> Posted by Olivia Caverly, Microinsurance Network
The Financial Inclusion 2020 campaign at the Center for Financial Inclusion at Accion is building a movement toward full financial inclusion by 2020. This blog series spotlights financial inclusion efforts around the globe, shares insights from the FI2020 consultative process, and highlights findings from “Mapping the Invisible Market.”
The microinsurance sector has grown rapidly over the past 10 years and is expected to double by 2020, producing coverage for over 1 billion people. With it, this significant growth brings new and exciting innovations in products addressing health, agricultural, and property insurance, as well as new business models that find unique delivery methods to be sustainable.
Endowment Products Assist People to Finance Their Old Age
As life expectancy continues to rise globally, endowment products, which pay a lump sum upon maturity or death, are becoming more relevant. People need to find ways of financing their old age. Historically, standard endowment products have had limited uptake because of their lack of value compared to other saving options, mainly due to the high commissions that agents are paid. However, a new wave of products combining savings and insurance are becoming popular.
These new endowment products are more appealing to low-income clients because they counter the notion that investing the money is in “vain” when the insured event doesn’t happen. They do this by combining insurance with savings over time. Grameen Shakti, SBI Life Insurance’s product, for example, bundles a term life product that is the same price regardless of the age or gender of the policy holder, with a cash benefit on survival of the pre-determined policy term. The simple terms of the product, which include limited choices of term and of death benefit, help it reach a wider audience by allowing people who might be less familiar with insurance to better understand what they are paying for. Grameen Shakti is now offered throughout India (Rusconi).
Technology Plays a Key Role
Technology has proven to be a huge enabler for microinsurance distribution, especially through mobile telephones. This is particularly true for those microinsurance target customers who reside in rural and semi-urban areas of developing countries with limited access to traditional sales and management methods.
Microinsurance actors such as Tigo, a mobile phone operator, Bima, a mobile insurance provider, and MicroEnsure, a microinsurance provider, have teamed up to distribute insurance in a more cost-effective manner. In 2011, Tigo offered free insurance to its clients for 12 months as a loyalty product, to introduce clients to the product and allow them to wait on purchasing until they have a better understanding of how it works with their mobile phone. If a customer uses a certain amount of airtime minutes per month, she receives free life insurance for herself and one family member. She also has the ability to pay an extra fee to increase her insurance cover. All of the fees are paid through the customer’s airtime balance. The use of such mobile based payments platforms is an exciting innovation, and many microinsurance providers are experimenting with this in Africa and India. Though still new, the service has already provided basic life coverage to 978,000 Ghanaians who were previously uninsured. Not only did this service benefit the insured, it also gave Tigo an edge over its competitors as it provided incentive for potential customers to choose Tigo as their provider (Zetterli).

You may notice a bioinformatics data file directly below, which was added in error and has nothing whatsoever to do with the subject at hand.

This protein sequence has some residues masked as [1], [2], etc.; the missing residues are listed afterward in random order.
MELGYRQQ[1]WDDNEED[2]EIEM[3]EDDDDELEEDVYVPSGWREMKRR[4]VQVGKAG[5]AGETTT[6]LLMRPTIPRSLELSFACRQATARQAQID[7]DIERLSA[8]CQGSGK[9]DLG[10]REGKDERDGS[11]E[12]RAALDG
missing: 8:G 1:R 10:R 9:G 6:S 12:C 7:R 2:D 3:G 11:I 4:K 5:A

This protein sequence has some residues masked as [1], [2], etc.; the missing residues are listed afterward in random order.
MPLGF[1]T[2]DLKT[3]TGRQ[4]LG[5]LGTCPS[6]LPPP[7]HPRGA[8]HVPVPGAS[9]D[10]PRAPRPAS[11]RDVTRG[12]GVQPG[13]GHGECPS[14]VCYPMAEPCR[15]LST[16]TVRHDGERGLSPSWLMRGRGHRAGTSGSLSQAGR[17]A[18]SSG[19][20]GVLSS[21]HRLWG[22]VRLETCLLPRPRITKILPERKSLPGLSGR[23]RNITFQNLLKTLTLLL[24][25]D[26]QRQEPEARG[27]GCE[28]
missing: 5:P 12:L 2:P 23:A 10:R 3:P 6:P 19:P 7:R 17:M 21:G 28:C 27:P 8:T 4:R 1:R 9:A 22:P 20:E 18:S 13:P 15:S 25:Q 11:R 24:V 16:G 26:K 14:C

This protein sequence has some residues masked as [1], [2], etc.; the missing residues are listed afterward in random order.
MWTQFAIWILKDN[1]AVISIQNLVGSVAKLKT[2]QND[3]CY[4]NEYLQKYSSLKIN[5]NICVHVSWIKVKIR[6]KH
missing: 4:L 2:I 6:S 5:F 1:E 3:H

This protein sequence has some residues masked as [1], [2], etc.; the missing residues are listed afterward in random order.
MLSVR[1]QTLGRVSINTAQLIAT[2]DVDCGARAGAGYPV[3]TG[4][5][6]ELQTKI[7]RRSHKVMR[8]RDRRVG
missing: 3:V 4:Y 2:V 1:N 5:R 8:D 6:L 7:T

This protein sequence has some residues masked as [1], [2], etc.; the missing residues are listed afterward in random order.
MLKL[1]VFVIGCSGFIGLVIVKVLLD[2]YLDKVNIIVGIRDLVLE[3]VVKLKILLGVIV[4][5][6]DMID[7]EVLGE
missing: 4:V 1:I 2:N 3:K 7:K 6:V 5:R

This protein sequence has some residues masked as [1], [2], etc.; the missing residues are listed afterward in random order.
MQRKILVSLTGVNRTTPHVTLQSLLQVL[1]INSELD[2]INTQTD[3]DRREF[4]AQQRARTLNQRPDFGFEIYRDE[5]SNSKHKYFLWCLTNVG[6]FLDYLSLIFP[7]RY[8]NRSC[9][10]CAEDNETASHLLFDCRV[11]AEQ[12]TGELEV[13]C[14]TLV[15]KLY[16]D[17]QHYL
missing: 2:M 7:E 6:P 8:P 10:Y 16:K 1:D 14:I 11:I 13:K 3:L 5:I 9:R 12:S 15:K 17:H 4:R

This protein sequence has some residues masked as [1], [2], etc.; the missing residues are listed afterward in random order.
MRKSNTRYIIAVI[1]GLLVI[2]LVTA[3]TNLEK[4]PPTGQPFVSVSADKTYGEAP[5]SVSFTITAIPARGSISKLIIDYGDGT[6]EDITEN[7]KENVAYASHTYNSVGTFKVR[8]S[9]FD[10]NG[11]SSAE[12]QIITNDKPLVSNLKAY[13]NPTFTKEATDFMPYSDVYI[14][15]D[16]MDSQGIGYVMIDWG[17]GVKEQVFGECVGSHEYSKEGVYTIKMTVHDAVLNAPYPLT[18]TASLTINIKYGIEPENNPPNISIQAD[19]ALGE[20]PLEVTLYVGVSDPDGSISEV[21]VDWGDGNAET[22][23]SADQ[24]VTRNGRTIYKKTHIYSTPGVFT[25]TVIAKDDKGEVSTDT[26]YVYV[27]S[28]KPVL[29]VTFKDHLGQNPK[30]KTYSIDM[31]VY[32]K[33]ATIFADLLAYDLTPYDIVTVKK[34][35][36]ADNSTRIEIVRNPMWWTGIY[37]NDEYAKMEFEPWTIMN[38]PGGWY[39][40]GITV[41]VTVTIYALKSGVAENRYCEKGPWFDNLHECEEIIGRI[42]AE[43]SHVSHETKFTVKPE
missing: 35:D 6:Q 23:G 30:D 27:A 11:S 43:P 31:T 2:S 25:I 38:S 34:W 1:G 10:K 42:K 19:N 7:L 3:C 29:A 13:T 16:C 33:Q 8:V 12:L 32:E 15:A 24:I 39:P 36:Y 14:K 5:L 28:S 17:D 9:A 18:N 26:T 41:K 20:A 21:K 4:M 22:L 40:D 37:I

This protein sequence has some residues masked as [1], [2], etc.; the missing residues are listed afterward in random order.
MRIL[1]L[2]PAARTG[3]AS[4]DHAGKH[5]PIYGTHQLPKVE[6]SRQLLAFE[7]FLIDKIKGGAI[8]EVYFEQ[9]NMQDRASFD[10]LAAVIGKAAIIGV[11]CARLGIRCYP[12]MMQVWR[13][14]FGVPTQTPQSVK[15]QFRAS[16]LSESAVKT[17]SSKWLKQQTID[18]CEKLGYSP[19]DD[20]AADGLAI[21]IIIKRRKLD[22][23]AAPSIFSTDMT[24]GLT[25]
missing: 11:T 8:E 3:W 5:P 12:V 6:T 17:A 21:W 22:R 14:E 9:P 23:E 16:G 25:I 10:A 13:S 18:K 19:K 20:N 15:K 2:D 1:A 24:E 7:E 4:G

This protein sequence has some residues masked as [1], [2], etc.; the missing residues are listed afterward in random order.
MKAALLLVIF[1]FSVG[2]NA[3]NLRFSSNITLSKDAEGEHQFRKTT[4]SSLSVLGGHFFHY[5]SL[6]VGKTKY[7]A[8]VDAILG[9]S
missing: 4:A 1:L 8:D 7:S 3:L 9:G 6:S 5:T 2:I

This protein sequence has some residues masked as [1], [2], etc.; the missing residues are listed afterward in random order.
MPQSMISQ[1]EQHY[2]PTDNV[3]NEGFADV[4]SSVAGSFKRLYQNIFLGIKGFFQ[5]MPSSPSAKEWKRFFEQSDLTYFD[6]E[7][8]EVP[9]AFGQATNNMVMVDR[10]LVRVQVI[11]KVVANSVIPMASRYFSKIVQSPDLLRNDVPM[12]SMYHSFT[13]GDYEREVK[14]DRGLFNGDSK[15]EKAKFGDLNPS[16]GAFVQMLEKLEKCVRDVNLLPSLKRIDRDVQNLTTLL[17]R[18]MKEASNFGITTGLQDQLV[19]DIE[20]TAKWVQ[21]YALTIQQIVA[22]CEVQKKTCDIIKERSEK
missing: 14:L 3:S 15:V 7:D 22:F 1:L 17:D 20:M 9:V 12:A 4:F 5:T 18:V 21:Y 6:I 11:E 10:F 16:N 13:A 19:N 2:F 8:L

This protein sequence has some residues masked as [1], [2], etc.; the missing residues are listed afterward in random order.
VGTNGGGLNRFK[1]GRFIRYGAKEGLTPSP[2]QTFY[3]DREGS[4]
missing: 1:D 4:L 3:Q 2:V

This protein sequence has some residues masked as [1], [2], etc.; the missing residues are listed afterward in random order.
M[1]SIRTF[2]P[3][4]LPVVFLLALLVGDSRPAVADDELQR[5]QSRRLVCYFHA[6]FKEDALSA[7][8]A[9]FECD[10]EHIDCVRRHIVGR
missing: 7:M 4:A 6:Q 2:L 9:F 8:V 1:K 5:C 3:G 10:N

Lack of Financial Capability is a Challenge
A substantial challenge faced by microinsurance providers is that the services target clients who are unfamiliar with insurance, and as a result have a hard time understanding its value. Many believe that there is no point in investing in a product unless they receive some immediate benefit. Financial education is therefore extremely important. One microinsurance education success story is the CARE and Bajaj Allianz partnership created in 2008 to provide property and health insurance to people in Tamil Nadu after cyclone Nisha. In their work the team soon realized that many individuals were uninformed about what insurance actually entailed. To raise awareness about its benefits, the team put up posters, created self-help groups, and organized Bollywood-style presentations with puppets to educate potential clients. Though effective, this proved to be costly. To offset this cost, Bajaj Allianz raised the premium, which was possible because they had succeeded in making the product well known and demand was increasing (Butt).
With microinsurance growing at such a high rate, with more and more people benefiting from it each day, such innovations are very promising.
For more information on Financial Inclusion 2020, and to explore becoming roadmap contributors or reviewers, sign up for campaign updates.
Aaban Butt, Experiences in Micro-Insurance (CARE International, 2010).
Rob Rusconi, Savings in Microinsurance: Lessons from India (International Labour Organization, 2012).
Peter Zetterli, “Can Phones Drive Insurance Markets? Initial Results From Ghana,” CGAP, Feb. 15 2013.
Image credit: microDINERO
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